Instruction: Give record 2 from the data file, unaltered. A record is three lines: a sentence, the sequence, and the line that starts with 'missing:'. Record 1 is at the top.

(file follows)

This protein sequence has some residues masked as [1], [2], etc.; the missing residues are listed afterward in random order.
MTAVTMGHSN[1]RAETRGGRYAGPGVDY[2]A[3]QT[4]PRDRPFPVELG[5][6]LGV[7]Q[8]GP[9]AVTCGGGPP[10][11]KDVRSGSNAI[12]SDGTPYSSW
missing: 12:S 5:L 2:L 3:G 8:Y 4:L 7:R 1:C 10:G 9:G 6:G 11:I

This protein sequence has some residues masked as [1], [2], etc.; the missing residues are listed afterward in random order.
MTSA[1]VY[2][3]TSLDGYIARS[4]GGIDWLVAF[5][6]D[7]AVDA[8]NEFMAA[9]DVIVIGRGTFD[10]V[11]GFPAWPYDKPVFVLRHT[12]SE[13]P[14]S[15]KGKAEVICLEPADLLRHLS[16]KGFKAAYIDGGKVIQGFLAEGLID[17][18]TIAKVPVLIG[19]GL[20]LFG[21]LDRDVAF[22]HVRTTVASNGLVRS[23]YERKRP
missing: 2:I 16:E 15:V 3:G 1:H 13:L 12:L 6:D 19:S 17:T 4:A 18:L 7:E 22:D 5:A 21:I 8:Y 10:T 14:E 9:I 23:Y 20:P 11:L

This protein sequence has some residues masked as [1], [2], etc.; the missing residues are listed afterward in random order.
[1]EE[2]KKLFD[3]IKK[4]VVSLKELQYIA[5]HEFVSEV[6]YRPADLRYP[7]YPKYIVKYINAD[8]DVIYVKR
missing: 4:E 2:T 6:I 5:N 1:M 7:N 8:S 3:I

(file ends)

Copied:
This protein sequence has some residues masked as [1], [2], etc.; the missing residues are listed afterward in random order.
MTSA[1]VY[2][3]TSLDGYIARS[4]GGIDWLVAF[5][6]D[7]AVDA[8]NEFMAA[9]DVIVIGRGTFD[10]V[11]GFPAWPYDKPVFVLRHT[12]SE[13]P[14]S[15]KGKAEVICLEPADLLRHLS[16]KGFKAAYIDGGKVIQGFLAEGLID[17][18]TIAKVPVLIG[19]GL[20]LFG[21]LDRDVAF[22]HVRTTVASNGLVRS[23]YERKRP
missing: 2:I 16:E 15:V 3:G 1:H 13:L 12:L 6:D 19:S 17:T 4:A 18:L 7:E 22:D 5:A 21:I 8:Y 10:T 14:E 9:I 23:Y 20:P 11:L